2) Adding a prohibition on military end users in China.
This change seems simple in principle but is the practical equivalent of hiking in a minefield: Section 744.21(a) is amended to prohibit the export of certain items subject to the EAR for military end users in China – previously only exports for military end use was prohibited without a license. But as difficult as it is to identify military end users in Venezuela and Russia, it is even harder to identify them in China. Just who is a Chinese company whose actions or functions are intended to support or contribute to operation, installation, maintenance, repair, overhaul, refurbishing, ‘‘development,’’ or ‘‘production,’’ of military items? And what sort of due diligence is sufficient to conclude that the Chinese company is doing no military maintenance or repair work on the side?
3) Adding 16 ECCNs to the list of items subject to military end use/user license requirements.
In addition to license requirements on the CCL, certain items are subject to additional review, and now in some cases a presumption of denial, if they will be exported, reexported, or transferred to China, Russia, or Venezuela if the exporter has knowledge that the item is intended, entirely or in part, for military end use or a military end user. These items are listed in Part 744, Supp. No. 2. Currently, there are 33 ECCNs listed, and this action will add another 16 ECCNs.
Of note? ECCNs 3A991 and 3A992 – widely available electronic equipment, ECCNs 5A992 and 5D992, “mass market” encryption hardware and software (think your phone and many of your apps), a wide range of test equipment (ECCNs 3B991, 3B992, 5B991) and civil aircraft parts and components (ECCN 9A991). Many of these items are widely available and frequently manufactured in China. The full list:
4) Licensing policy of presumption of denial for China.
Currently, applications to export, reexport, or transfer items in Part 744, Supp No. 2 to China, Russia or Venezuela are reviewed on a case-by-case basis. The final rule changes the licensing policy towards China to a presumption of denial.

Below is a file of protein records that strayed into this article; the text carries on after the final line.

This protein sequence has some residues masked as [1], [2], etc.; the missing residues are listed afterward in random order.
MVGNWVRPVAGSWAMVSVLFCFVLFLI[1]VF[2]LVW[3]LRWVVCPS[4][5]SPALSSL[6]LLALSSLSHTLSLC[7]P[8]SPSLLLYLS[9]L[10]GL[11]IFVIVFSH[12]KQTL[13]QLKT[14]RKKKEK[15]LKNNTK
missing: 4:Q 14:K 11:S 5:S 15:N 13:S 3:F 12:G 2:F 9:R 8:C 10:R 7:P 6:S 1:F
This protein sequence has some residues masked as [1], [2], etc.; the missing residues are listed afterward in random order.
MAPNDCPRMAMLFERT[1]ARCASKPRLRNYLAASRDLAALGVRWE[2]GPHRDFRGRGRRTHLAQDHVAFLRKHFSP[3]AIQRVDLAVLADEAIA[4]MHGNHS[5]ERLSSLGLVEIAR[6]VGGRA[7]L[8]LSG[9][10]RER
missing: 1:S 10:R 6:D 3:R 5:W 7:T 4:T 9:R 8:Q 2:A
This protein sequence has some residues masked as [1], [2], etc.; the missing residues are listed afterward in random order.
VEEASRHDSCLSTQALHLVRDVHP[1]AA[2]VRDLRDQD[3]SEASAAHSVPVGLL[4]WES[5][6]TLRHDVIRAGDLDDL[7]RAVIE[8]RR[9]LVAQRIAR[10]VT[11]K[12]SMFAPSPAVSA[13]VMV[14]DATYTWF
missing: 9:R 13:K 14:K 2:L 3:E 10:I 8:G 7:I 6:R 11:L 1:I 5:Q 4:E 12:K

5) Requiring EEI filings for most CCL-listed exports to China, Russia, or Venezuela.
Non-licensed shipments under $2,500 typically do not require an EEI filing in the Automated Commercial Environment (ACE). However, BIS’s change to §758.1, specifically adding (b)(10), requires EEI filings for all exports of items on the CCL, regardless of value if being exported to China, Russia, or Venezuela. Also, exporters will need to enter the ECCN on EEI filings for these types of shipments, even if only controlled for anti-terrorism reasons.
One exception is shipments made under License Exception Governments, international organizations, international inspections under the Chemical Weapons Convention, and the International Space Station (GOV), which do not require EEI.
The US Census Bureau (Census) and US Customs and Border Protection (CBP) may need to update the AES Direct portal for filing EEIs in order to revise the ECCN field for license type codes that are currently not mandatory due to the above EEI filing revisions for exports to China, Russia, or Venezuela. The new ECCN reporting requirements may lead to enforcement actions and penalties from one or all of the involved agencies: BIS, Census and CBP.
6) A series of changes that have no practical impact but do make it easier to find the authority that 500/600 Series .y items require a license to China, Russia and Venezuela.
Many of us were aware of the 500/600 Series .y licensing requirement, but every time it comes up, we spend valuable time asking ourselves “where did BIS hide that .y licensing requirement again?”
Currently, 500/600 Series .y items on the Commerce Control List are controlled for anti-terrorism reasons only but required a license for export to China, Russia, and Venezuela separately under 744.21(a). In this final rule, BIS added a specific regional stability (RS) control to the ECCNs that indicates the limited RS license requirement (as opposed to the existing RS control that imposes a license requirement for all countries except Canada). This triggered an extensive series of changes to correct the references throughout the EAR. Thank you BIS for saving us that aggravation even if it vastly expanded the length of the regulation. Brevity may be to soul of wit, but clarity is important in an export control regulation!